Last week we explored the current crop of street art adorning the walls around Camden. But what of pioneering icon Banksy, who’s had a long and creatively fruitful relationship with north London?
Some of his most celebrated pieces have been sprayed on these parts, after which an inevitable battle then unfolds, with taggers, rivals, council cleaners, Perspex-erecting residents and/or opportunist thieves all getting in on the action.
The hoo-ha is, of course, is as much a part of the artwork as the piece itself. Much like beloved lost London nightclubs, a good Banksy probably shouldn’t last forever, is much imitated, and produces a highly emotional response from all who feel a personal connection with it.
Here’s our pick of the most interesting local(ish) Banksys, the genuine ones to appear in the area over the last decade or more – and what became of them.
Tox and Rats in Kentish TownA selection of Banksy’s famous rats appeared in and around the streets of K-Town and Chalk Farm when the Bristolian artist first became active in London in the mid noughties. In fact Camden Council were among the first to protect their own such rodent – sprayed on the wall of their Judd Street HQ – behind a sheet of Perspex. However, when local Bhupen Raja attempted to similarly frame Banksy’s more recent effort on the wall of his Jeffery’s Street flat, the council forced him to remove the unauthorised plastic (see above). The artwork, a tribute to jailed hardcore tube train tagger (and Camden boy) Tox, was soon defaced and then painted over. Mixed messages galore.
Manson in ArchwayHaringey Council saw off Archway’s famous hitch-hiking Charles Manson in prison clothing back in 2005 with their high pressure jets. Perhaps Manson’s request to be whisked off “anywhere” was taken a bit too literally.
The battle of Regent’s CanalThis famous work appeared one night in December 2009, at four separate locations along the canal towpath, in the heart of Camden Town. Most controversially, he painted over one of the capital’s original 1980s graffiti pieces, by the respected Robbo, reimagining it as wallpaper. Robbo and his team took offence, and cleverly defaced the new Banksys, including changing his wry, sinking I Don’t Believe In Global Warming to “I Don’t Believe In War”, plus the tag line “It’s too late for that sonny!”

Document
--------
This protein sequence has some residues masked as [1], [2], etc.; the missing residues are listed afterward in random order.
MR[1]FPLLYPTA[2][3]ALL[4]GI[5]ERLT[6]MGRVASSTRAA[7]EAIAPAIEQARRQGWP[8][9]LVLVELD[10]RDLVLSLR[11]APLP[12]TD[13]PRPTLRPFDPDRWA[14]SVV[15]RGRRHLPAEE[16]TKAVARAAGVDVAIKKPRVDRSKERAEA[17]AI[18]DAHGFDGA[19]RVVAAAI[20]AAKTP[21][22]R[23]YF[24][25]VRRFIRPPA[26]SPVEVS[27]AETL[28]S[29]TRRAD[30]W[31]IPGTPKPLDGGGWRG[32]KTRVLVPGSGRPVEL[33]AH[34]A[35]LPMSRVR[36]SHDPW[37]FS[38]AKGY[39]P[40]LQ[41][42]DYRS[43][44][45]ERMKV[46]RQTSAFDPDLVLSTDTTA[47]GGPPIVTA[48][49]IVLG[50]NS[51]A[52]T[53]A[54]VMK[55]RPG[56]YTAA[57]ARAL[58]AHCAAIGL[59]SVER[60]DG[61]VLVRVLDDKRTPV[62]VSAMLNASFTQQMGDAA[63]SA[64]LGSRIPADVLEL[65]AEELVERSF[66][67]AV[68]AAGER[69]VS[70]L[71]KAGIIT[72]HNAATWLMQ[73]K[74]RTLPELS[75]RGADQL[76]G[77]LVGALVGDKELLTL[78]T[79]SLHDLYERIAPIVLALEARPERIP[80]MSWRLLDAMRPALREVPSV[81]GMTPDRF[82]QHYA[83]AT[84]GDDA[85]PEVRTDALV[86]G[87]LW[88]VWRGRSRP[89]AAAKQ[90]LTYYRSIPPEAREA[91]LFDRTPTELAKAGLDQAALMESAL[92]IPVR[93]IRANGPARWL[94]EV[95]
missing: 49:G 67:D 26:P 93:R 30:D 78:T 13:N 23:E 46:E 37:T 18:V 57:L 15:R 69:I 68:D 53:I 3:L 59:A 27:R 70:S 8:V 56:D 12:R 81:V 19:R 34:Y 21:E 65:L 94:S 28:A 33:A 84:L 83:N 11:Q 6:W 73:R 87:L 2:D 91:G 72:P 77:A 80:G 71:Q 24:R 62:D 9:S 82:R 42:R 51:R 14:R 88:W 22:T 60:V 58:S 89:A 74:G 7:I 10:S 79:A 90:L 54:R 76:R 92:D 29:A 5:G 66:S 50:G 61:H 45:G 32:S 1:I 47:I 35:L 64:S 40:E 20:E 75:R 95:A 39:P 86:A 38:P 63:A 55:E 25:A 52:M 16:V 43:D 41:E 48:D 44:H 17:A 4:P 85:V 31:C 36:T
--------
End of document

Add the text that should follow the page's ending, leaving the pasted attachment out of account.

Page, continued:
The inevitable fate of the Chalk Farm MaidBack in 2006, the folks at the then newly reopened Roundhouse were chuffed to have one of the Banksy Maids appear, surreptitiously sweeping rubbish under their wall, which drew priceless media attention to the venue. Its pavement-side location also proved irresistible to jokers, taggers and chancers, who set upon it on an almost nightly basis. After being scratched out, sprayed over and even carefully restored by persons unknown, the cycle of activity eventually became too much and the original work was lost. The Roundhouse have kept street art alive on the site though, firstly commissioning a huge leopard and now a locomotive to liven up the dull concrete lining the portals to Primrose Hill.
Read our guide to Camden street art 2018 here